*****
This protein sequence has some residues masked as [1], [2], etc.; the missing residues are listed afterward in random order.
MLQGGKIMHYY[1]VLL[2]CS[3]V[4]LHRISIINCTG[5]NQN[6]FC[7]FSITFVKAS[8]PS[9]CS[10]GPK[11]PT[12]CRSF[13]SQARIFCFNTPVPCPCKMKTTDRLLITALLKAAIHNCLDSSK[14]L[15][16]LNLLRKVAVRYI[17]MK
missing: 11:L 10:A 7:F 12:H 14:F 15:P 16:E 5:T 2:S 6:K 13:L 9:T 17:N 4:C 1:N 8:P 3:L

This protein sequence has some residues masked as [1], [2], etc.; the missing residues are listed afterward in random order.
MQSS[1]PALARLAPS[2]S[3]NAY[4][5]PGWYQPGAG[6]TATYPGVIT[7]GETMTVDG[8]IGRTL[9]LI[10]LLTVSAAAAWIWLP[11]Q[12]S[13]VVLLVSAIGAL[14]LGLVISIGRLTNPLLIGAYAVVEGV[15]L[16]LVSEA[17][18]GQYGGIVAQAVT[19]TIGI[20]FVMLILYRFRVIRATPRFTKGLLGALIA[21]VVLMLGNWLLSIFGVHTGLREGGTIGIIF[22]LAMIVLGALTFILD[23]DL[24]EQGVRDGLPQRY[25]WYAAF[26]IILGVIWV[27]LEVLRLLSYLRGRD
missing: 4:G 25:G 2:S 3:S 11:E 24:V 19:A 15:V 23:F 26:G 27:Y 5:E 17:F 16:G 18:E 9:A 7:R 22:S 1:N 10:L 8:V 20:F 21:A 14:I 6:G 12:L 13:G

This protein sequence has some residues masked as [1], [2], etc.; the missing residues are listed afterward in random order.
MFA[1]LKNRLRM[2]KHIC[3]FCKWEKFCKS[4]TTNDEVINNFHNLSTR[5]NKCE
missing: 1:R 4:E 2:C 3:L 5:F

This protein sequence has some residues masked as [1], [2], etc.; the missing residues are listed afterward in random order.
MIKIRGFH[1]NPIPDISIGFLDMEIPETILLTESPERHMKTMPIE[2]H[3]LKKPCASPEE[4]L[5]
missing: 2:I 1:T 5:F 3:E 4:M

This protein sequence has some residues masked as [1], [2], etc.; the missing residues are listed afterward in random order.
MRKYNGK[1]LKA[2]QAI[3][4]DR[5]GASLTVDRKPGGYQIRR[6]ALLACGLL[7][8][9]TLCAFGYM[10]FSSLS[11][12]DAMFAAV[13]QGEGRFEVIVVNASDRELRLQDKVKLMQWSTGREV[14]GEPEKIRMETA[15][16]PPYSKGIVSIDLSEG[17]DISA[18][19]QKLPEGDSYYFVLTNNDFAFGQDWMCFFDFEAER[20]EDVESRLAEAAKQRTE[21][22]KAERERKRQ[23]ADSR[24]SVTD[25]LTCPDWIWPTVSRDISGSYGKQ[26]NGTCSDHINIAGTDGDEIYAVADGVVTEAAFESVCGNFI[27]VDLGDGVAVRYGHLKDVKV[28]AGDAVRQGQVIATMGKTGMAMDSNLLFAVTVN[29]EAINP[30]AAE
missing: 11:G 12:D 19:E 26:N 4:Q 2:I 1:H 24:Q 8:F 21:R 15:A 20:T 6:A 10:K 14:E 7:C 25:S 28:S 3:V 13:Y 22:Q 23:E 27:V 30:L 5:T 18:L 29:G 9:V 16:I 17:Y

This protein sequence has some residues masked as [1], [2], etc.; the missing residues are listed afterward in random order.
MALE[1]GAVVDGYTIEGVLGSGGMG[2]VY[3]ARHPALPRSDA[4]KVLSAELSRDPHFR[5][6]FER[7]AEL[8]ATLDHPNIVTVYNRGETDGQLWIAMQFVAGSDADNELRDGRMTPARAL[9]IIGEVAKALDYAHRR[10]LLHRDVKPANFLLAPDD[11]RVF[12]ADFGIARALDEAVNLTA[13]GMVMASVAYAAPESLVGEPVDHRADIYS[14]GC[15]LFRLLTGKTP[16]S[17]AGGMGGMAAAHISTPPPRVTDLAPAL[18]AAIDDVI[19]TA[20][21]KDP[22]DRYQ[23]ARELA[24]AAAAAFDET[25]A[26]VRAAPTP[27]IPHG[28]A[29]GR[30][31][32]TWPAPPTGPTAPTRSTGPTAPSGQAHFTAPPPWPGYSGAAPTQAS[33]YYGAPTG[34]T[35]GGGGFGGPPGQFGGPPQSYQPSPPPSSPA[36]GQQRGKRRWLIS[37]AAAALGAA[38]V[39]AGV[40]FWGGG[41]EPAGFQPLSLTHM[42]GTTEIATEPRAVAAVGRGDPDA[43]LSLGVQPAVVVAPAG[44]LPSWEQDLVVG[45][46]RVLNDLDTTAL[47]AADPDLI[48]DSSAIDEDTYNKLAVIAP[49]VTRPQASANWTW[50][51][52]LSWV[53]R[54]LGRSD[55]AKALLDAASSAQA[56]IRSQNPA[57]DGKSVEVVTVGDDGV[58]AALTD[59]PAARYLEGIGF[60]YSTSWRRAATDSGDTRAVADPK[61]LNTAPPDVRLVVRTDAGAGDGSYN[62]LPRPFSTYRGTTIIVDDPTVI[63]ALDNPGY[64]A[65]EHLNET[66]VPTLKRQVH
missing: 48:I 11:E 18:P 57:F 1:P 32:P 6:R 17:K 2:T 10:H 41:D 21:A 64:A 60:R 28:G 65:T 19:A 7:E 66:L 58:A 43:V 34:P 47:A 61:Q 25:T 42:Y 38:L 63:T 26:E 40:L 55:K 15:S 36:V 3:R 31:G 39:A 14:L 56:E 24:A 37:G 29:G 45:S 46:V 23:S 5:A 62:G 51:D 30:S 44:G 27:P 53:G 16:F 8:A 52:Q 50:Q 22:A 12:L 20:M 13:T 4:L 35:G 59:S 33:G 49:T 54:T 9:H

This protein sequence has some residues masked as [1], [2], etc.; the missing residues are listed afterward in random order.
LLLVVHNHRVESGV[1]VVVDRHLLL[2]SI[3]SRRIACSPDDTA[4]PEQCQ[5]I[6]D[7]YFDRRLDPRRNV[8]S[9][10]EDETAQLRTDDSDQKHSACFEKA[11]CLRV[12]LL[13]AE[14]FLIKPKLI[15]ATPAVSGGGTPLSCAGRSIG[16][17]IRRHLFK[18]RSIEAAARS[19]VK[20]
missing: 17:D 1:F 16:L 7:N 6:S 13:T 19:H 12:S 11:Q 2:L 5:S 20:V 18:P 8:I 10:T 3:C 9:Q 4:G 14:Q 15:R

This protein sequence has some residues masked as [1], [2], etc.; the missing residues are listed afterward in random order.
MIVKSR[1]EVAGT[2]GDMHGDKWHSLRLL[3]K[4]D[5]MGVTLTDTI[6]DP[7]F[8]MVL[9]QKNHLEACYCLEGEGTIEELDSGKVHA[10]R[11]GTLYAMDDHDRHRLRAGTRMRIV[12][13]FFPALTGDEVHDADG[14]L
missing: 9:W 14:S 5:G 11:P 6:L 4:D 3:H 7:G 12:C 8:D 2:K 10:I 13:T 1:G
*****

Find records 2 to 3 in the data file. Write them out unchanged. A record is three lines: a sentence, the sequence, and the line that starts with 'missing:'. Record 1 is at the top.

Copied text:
This protein sequence has some residues masked as [1], [2], etc.; the missing residues are listed afterward in random order.
MQSS[1]PALARLAPS[2]S[3]NAY[4][5]PGWYQPGAG[6]TATYPGVIT[7]GETMTVDG[8]IGRTL[9]LI[10]LLTVSAAAAWIWLP[11]Q[12]S[13]VVLLVSAIGAL[14]LGLVISIGRLTNPLLIGAYAVVEGV[15]L[16]LVSEA[17][18]GQYGGIVAQAVT[19]TIGI[20]FVMLILYRFRVIRATPRFTKGLLGALIA[21]VVLMLGNWLLSIFGVHTGLREGGTIGIIF[22]LAMIVLGALTFILD[23]DL[24]EQGVRDGLPQRY[25]WYAAF[26]IILGVIWV[27]LEVLRLLSYLRGRD
missing: 4:G 25:G 2:S 3:S 11:E 24:V 19:A 15:V 23:F 26:G 27:Y 5:E 17:F 16:G 18:E 9:A 7:R 22:S 1:N 10:L 8:V 20:F 21:A 14:I 6:G 12:L 13:G

This protein sequence has some residues masked as [1], [2], etc.; the missing residues are listed afterward in random order.
MFA[1]LKNRLRM[2]KHIC[3]FCKWEKFCKS[4]TTNDEVINNFHNLSTR[5]NKCE
missing: 1:R 4:E 2:C 3:L 5:F